Ember and D3: Getting new data within a route

by Sam Selikoff July 28, 2013


When doing datavis, you'll often want to display new data without changing the route of your appplication. For example, you may want to supplement a time series chart with a baseline render. These types of UI interactions are not meaningful enough to change the URL[^1], but they still may require an additional call to the server.

Ember places a lot of emphasis on routing, so examples of fetching data from the server when switching routes are prevalent. But here, I want to look at fetching data without changing the route. Let's say part of our IndexRoute has a datepicker, and each time a user selects a month, we want to add some data to an existing chart.

The first thing to remember is that in Ember, controllers can be thought of as data containers. Models act as proxies to your actual data on the server, but when it comes to actually displaying and manipulating data in your Ember app, controllers take center stage. So, to get some new data, the first step is to make a new controller. We'll use an ArrayController to hold all the months the user has selected:

App.MonthsController = Ember.ArrayController.extend({
});

This will be the container for our models.

Now, we want to add some models to our controller. Again, because many Ember apps will only need new data upon entering a new route, you'll come across numerous guides on how to accomplish this that will point you to a controller's init function, or to the model or setupController hooks within a route. But that's not what we're interested in here. These components are part of Ember's sophisticated routing system, and while they work nicely when changing routes, we'll have to find another way.

First, let's model our data:

App.Month = DS.Model.extend({
    min: DS.attr('number'),
    max: DS.attr('number'),
    (other data)
    ...
});

How can we get new Month models into our controller? Let's start with the UI. Usually when dealing with datepickers, you'll need to write some Javascript. This means we'll probably need more than just a template to handle our user interactions. Let's create a view for our datepicker

App.DatepickerView = Ember.View.extend({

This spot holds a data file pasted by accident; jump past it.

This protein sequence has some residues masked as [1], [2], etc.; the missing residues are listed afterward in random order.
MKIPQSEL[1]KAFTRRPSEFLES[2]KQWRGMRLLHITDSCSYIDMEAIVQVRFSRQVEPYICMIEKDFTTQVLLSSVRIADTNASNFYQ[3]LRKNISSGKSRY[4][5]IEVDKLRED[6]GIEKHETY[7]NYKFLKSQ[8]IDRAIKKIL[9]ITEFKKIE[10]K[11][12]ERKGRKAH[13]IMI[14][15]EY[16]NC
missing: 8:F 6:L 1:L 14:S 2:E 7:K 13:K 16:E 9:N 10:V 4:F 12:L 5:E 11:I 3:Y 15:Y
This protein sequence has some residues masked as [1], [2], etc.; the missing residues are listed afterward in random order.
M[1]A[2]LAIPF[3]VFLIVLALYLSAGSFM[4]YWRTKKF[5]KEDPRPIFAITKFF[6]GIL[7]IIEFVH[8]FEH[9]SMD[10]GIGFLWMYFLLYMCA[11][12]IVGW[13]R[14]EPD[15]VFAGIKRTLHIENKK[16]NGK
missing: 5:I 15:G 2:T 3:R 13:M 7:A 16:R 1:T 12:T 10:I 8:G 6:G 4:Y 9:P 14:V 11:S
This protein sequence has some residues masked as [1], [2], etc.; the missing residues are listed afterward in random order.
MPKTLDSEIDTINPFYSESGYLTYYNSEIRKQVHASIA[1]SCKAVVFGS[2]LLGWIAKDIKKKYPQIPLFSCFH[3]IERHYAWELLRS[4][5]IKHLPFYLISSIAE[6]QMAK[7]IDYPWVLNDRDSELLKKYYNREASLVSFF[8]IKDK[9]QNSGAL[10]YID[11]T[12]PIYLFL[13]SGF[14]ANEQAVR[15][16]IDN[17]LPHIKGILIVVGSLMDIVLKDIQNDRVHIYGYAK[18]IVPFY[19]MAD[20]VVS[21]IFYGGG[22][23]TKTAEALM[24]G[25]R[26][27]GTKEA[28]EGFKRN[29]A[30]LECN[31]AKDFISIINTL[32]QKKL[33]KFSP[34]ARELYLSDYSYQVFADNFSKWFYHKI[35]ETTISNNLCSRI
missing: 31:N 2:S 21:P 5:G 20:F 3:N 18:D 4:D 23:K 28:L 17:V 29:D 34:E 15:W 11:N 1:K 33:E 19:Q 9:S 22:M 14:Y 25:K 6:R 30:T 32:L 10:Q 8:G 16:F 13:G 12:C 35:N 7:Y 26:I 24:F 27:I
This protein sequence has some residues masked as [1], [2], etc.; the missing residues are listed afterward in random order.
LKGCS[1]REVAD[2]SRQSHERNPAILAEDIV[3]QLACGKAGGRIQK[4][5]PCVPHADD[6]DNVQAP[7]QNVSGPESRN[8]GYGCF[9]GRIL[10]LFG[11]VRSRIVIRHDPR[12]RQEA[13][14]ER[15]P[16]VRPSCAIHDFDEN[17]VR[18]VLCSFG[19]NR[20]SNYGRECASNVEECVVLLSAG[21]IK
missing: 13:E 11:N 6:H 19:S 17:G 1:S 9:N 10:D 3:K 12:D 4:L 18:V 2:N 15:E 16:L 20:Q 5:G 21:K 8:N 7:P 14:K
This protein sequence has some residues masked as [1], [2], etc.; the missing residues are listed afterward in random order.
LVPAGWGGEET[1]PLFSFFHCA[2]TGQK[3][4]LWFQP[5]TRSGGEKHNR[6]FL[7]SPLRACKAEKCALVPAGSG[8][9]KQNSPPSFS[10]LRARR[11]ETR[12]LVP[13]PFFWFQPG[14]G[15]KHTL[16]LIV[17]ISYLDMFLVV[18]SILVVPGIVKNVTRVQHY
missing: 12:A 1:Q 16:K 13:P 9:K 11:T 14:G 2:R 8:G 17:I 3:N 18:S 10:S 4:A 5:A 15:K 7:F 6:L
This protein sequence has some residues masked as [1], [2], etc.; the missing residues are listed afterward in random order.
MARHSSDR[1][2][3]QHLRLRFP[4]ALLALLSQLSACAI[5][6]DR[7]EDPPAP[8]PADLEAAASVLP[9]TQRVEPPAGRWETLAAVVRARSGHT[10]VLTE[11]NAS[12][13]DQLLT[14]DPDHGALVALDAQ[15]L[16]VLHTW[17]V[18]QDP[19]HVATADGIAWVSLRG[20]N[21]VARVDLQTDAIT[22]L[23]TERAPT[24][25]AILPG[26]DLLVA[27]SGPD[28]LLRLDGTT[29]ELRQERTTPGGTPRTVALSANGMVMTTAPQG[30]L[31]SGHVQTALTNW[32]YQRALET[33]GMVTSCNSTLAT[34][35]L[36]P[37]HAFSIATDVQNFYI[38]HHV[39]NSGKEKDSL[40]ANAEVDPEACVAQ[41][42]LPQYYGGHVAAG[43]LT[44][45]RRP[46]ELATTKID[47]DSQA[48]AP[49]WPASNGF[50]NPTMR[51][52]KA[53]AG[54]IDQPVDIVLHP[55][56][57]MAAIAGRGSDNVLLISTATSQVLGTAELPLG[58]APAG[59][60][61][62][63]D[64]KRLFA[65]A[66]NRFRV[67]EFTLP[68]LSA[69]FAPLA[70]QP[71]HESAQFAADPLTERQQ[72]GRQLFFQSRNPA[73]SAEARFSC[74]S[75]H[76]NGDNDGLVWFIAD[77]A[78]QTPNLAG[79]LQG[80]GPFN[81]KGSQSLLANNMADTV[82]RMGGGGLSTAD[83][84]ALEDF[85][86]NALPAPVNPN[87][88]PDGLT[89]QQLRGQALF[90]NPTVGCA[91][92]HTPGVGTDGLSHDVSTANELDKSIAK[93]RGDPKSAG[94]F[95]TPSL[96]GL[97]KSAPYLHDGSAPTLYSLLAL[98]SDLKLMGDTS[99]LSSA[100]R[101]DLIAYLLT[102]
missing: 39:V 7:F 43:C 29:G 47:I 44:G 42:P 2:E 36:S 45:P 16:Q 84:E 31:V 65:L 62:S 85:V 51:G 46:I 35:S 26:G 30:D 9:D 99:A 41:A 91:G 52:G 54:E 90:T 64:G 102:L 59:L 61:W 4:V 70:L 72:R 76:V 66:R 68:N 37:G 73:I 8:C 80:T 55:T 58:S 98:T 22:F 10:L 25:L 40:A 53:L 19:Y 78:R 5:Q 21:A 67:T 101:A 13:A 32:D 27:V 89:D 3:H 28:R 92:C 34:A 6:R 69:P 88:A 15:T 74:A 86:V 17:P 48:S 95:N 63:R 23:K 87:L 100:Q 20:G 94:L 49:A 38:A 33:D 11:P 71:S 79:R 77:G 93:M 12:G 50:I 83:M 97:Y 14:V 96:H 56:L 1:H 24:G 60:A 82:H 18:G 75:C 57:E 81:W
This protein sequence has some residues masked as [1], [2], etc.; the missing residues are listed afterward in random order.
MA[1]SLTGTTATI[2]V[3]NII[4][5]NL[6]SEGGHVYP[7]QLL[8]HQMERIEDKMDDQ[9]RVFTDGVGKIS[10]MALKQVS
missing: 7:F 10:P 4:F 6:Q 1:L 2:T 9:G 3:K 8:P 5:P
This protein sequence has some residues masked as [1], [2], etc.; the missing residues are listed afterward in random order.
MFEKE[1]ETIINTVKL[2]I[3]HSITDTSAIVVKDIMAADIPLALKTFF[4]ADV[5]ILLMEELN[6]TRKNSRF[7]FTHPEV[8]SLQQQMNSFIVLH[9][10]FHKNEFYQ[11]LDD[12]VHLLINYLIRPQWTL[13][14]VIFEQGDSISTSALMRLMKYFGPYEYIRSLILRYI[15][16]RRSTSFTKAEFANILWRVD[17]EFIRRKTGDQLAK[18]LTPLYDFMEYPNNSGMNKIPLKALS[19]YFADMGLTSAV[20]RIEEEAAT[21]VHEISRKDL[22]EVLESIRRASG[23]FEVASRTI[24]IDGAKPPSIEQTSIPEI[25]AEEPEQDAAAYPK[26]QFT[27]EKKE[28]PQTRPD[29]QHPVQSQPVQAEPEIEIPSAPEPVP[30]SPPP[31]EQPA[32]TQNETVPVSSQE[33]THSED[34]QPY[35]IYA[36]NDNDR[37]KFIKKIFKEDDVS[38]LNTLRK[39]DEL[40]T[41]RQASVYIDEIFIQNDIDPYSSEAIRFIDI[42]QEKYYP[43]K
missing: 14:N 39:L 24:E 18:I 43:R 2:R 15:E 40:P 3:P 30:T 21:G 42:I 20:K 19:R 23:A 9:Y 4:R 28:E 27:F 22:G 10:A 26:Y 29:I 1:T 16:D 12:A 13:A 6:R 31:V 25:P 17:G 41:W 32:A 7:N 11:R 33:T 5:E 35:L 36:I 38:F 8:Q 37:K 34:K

init: function() {
        this.$().datepicker();
        ...
    }

and add it to our IndexRoute

// index.html
<body>
    <script type="text/x-handlebars" data-template-name="index">
        <h1>Welcome to may app!</h1>
        ...
        <aside>
            {{view App.DatepickerView}}
        </aside>
    </script>
    ...
</body>

Now, when a user clicks a month on our datepicker, we want to fetch some new data. Ultimately, we'll use the data to rerender our D3 chart - but in this post, I just want to focus on getting the data. If we were transitioning to a new route, we'd use the standard {{linkTo}} helper, and specify our data in the model hook of our route. Here, we'll have to write some custom methods.

First, we'll want to handle the click event in our view. The details will vary depending on what datepicker you're using (or if you're writing your own), but you'll probably be able to access the selected date from the datepicker's api. But what are we going to do with the selected date? The view shouldn't be responsible for calling the server directly to get the new data - we already have a controller that should be managing that. So that's what we'll do - trigger an event that tells the controller to get some new data. First, tell the view to trigger the event:

App.DatepickerView = Ember.View.extend({
    click: function(e) {
        var id = this.$().datepicker().getDate();
        this.get('controller.controllers.months').send('addMonth', id);
    }

In this example, the DatepickerView is in the IndexRoute, so its context is the IndexController. Since we need to send the addMonth event to the MonthsController, we need to teach our IndexController how to find the MonthsController. We do this using the needs property:

App.IndexController = Ember.Controller.extend({
    needs: ['months']
});

Now, every time a user clicks a month, the view sends an addMonth event to the MonthsController. Let's write a method to handle this event. The goal is to fetch the new model from the server, and once it fetches, add it to the MonthsController. Any view that reads data from the MonthsController (for example, our hypothetical D3 chart) will then automatically update once the data comes in.

Here's the method:

App.MonthsController = Ember.ArrayController.extend({
    actions: {
        addMonth: function(id) {
            var _this = this;
            App.Month.find(id).then(function(month) {
                _this.pushObject(month);
            });
        }
    }
});

Pretty simple, right? We add the month to the controller once its returned. And that's how you can get data to your controllers without changing routes.

This is Part 2 in a series of posts on building a basic interactive dashboard using D3.js and Ember.js.

[^1]: In other words, it may not be appropriate to structure the output resulting from the user's interaction as a new resource.

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